Priorities for the 7 December Copenhagen Climate Change Summit
News Dec 07, 2009
- Open letter from EuropaBio to President Barroso: Brussels, 7 December 2009
Dear President Barroso,
As discussions open at the UN Conference in Copenhagen today we congratulate you on your leadership so far in the field of climate change. Under your last tenure, the EU led the way in recognising the scale and urgency of action needed and is now committed to revolutionising its economy in order to meet the global challenges that climate change will bring. As your next administration begins, we particularly welcome the creation of the roles of Commissioner for Climate Action and Chief Scientific Advisor to help continue vital work in this field.
However, in order to convince other nations to embark on a similar path, the EU must demonstrate that it is capable of delivering emissions reductions and adapting to the unavoidable effects of climate change, whilst also improving prosperity and well-being.
Biotechnology provides an essential toolbox of solutions in the task of mitigating and adapting to the impacts of climate change. Biotechnology allows to complement and possibly rethink traditional industrial and agricultural processes. By delivering competitive industrial and agricultural performance, biotechnology enhances economic growth and agricultural production, while at the same time saving water, energy, raw materials and reducing emissions and waste.
EuropaBio and its member companies encourage governments around the world to develop a policy framework that strongly supports the further development and deployment of these technologies.
Industrial or ‘White’ biotechnology offers the realistic prospect of substituting renewable raw materials for fossil fuels in selected applications with associated emissions reductions of between 1 and 2.5 billion tonnes annually by 2030 (See Annexe for WWF report: “Biotechnology - More than green fuel in a dirty economy?”, September 2009).
Agricultural or ‘Green' biotechnology enables agriculture to adapt to an unpredictable climate and ensures that production keeps up with rising demand across the world in an environmentally sustainable manner.
The EU and its Member States must ensure that its proposals for the current talks in Copenhagen enable the deployment of biotechnology to these ends.
Key to doing so are the following priorities:
·Strong domestic emission caps covering all major economies and all sectors of the economy. This will ensure that the carbon benefits of biotechnology are properly priced into deployment decisions by companies or governments considering using its applications;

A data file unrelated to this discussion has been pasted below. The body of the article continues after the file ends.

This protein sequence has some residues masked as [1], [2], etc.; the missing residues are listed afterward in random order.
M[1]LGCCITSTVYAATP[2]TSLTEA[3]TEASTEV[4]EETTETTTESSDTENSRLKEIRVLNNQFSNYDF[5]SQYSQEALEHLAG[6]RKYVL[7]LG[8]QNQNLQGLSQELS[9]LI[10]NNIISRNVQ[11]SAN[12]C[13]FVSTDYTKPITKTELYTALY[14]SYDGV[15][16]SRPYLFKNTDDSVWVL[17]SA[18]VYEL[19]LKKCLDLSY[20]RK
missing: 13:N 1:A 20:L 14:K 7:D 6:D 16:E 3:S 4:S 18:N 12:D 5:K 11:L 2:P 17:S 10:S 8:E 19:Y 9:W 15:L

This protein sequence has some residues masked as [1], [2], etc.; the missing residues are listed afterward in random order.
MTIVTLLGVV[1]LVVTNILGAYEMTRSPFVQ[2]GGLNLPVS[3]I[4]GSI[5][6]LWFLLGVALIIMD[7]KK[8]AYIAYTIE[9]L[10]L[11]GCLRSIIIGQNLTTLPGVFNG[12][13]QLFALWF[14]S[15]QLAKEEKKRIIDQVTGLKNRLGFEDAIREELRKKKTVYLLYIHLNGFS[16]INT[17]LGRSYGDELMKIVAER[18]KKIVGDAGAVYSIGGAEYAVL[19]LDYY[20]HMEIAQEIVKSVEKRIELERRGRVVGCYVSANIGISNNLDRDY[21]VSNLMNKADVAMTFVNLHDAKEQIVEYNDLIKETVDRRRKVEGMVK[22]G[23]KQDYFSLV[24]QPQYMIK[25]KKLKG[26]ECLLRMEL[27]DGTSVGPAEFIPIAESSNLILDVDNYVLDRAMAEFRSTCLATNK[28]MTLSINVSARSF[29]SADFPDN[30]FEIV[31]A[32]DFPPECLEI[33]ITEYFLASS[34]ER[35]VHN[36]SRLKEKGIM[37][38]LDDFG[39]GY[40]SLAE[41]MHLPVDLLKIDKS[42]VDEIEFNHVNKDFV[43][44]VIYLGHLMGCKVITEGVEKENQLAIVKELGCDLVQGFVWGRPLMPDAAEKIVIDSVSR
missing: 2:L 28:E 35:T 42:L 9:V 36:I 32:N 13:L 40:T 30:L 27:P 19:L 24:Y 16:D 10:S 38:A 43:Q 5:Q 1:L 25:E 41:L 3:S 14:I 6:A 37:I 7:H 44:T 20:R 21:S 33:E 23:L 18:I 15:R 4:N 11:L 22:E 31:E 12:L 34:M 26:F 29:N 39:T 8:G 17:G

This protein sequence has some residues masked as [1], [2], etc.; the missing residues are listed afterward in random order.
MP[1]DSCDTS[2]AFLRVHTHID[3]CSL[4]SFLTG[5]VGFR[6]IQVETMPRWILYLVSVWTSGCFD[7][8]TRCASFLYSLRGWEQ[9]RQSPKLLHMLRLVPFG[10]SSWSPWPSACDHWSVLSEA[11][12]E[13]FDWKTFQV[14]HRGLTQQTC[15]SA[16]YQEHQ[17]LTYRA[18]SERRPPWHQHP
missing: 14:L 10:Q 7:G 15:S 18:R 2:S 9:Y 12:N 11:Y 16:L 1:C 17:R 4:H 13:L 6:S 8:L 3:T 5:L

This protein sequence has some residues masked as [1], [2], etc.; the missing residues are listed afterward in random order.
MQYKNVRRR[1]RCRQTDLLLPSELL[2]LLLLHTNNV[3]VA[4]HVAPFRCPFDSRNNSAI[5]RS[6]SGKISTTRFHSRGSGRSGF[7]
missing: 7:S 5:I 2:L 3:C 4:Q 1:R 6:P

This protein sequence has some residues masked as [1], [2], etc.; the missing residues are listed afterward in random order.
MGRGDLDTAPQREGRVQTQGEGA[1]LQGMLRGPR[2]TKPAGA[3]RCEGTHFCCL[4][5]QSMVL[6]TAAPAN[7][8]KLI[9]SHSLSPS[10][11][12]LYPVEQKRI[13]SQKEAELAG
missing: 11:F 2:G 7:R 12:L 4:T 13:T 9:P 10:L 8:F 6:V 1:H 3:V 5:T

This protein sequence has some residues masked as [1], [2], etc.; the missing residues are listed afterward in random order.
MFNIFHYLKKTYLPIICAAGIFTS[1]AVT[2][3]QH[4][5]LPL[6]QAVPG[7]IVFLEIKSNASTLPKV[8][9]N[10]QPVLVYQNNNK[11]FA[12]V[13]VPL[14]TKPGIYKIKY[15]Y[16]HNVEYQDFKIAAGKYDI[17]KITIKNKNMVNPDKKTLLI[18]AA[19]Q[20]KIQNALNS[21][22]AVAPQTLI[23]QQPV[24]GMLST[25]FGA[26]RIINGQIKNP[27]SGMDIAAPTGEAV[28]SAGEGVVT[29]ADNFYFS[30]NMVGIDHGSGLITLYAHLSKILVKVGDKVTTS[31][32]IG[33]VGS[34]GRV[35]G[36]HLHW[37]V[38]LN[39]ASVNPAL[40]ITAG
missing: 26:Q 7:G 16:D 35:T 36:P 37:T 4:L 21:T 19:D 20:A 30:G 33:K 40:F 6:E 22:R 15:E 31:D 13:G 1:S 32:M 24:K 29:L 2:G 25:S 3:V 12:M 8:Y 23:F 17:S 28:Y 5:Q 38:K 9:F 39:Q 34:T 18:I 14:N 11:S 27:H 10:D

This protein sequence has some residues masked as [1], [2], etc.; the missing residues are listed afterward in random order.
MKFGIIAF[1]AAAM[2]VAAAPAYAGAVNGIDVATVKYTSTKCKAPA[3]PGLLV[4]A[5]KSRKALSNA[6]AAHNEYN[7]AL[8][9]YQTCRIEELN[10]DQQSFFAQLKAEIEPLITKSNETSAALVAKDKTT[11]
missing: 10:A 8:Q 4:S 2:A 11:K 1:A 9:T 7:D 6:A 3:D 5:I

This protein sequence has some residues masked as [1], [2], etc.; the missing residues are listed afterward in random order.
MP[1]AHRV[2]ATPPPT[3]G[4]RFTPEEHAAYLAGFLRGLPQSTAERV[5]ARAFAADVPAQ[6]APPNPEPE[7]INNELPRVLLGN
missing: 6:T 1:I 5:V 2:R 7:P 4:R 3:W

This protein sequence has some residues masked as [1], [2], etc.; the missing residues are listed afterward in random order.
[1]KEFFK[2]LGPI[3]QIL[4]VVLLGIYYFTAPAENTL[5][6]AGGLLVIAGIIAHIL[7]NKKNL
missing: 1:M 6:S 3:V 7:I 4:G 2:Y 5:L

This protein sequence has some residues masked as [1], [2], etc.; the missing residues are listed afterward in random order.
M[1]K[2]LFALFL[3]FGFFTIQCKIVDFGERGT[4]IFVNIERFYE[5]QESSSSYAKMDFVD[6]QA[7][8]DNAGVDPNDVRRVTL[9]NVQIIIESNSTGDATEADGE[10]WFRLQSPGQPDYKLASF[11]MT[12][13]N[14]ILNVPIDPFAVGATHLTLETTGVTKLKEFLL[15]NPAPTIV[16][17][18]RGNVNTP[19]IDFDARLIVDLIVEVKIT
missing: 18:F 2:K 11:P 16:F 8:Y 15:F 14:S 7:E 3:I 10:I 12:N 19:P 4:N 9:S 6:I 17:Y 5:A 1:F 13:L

· Offset markets should be developed to allow and encourage emission reductions through the application of biotechnology. This is particularly important in agriculture, where the huge mitigation opportunities can be captured more quickly, sustainably and economically than in many other areas;
·IPR for biotechnology and other low carbon technologies must be adequately protected in order for such essential innovations to be further developed;
· The developed world should provide an adaptation framework and funding mechanism to provide solutions to protect the developing world’s most vulnerable populations from the effects of climate change.
As the Commission itself has already acknowledged, combining support for Key Enabling Technologies such as Biotechnology and efforts to tackle climate change would facilitate the financing of Europe's commitments under international climate change agreements.
In addition to putting in place an enabling regulatory environment for biotechnology, policy makers must also encourage investment in research and technology to ensure that innovation and creativity are adequately funded from discovery through to economic deployment.
It is critical that Europe continues to play a leading role to ensure that the outcome of this month’s meeting in Copenhagen promotes and enables use of the full range of tools available, including the many solutions provided by biotechnology, in meeting global climate change goals. We look forward to working together with your new administration to harness the benefits and potential of biotechnology for Europe.
Willy De Greef ,
Secretary General, EuropaBio
Scientists at McGill have found the answer to a question that perplexed Charles Darwin; if natural selection works at the level of the individual, fighting for survival and reproduction, how can a single colony produce worker ants that are so dramatically different in size – from “minor” workers to large-headed soldiers with huge mandibles – especially if they are sterile?
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